The course at Guyan Golf & Country Club is a Herbert Strong layout dating back to 1922. Measuring 6,523 yards from the championship tees, it plays to a par of 71, with tree-lined fairways laid out on rolling terrain. Water comes into play on the 378-yard 13th, where a sizeable pond guards the front of the sand-protected green, also a creek meanders down the left side of #14 and it must be avoided again at the par three 15th.
The toughest hole on the card arrives early in the round at the 444-yard 2nd, with a narrow fairway leading uphill to a false-fronted, two-tiered green. On the back nine, the 561-yard 11th lies parallel to the interstate highway that runs beyond the trees bounding the right side of the fairway, with four bunkers to avoid greenside.
Guyan was the home club for one of the greatest amateurs to ever play the game, Bill Campbell, who was US Amateur champion in 1964 and winner of the US Senior Amateur title in 1979 and 1980. He also played on eight Walker Cup teams between 1951 and 1975 and took part in 19 editions of the Masters Tournament. Bill was president of the USGA in 1982/83 then the R&A honoured him with captaincy of their club in 1987.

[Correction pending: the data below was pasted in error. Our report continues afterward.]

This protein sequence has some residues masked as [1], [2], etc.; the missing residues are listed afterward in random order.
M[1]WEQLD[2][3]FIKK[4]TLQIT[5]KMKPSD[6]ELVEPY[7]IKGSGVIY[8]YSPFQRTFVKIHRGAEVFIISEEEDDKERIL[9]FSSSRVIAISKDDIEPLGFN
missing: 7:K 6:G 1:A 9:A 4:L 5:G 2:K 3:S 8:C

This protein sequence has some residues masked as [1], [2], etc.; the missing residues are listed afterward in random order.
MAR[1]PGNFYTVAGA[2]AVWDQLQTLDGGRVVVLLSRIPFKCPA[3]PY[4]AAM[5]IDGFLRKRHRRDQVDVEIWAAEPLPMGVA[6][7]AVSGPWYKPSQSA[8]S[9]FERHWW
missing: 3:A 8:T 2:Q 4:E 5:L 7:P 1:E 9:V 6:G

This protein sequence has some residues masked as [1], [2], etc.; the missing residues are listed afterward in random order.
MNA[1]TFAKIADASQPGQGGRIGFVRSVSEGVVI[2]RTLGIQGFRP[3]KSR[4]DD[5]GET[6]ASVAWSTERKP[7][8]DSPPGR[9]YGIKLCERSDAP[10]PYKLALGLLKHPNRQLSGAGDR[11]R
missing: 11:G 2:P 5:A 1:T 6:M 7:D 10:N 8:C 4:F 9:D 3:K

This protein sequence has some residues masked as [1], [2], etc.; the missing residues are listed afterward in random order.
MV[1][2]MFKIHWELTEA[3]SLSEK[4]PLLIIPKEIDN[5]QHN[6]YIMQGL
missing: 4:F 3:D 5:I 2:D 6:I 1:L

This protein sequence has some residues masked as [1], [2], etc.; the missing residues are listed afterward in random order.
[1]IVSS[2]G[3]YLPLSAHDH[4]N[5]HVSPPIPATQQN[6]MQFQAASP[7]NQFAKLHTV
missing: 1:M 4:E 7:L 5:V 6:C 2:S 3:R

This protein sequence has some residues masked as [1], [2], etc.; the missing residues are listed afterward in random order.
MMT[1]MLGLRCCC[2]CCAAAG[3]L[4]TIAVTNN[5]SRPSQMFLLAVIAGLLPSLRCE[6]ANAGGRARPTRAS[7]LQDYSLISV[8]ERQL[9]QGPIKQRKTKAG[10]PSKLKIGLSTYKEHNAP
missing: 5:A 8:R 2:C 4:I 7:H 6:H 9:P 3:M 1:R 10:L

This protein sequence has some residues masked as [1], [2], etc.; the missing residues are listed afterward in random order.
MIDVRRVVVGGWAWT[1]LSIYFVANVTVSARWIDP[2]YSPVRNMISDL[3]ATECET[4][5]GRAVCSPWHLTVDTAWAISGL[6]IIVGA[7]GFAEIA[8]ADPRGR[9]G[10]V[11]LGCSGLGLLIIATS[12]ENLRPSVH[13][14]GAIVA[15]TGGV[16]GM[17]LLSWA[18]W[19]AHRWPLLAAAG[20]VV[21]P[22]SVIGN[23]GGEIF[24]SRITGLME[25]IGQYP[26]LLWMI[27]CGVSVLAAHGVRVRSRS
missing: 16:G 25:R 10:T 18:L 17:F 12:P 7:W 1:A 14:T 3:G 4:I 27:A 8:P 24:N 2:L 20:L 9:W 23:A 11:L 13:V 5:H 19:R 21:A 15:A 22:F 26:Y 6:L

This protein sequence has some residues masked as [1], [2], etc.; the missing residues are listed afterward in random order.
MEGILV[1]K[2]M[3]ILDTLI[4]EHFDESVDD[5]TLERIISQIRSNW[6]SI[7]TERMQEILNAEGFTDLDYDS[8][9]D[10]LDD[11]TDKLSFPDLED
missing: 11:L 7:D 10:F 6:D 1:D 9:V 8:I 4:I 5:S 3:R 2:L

The club has hosted a number of prestigious regional events down the years but the tournament that stands out from all the others is the US Girls’ Junior championship in 1977, when Althea Tome from Hawaii defeated Melissa McGeorge from Colorado 3&2 in the final.
As a disclaimer, I am a member at Guyan. You'll find challenge and opportunity throughout the Guyan course. Ball strikers and shot shapers alike will find holes that give them both fits and wins. Only the seriously longest hitters can find the par 5's in 2 from the back tees. The par 4's are a mix of tight tee shots and considerable thought off the tee. All the way around, you're going to want to have your short game honed in for some historically speedy greens and some sloped greens that challenge the deft touch. The club itself is great and you'll love your time there.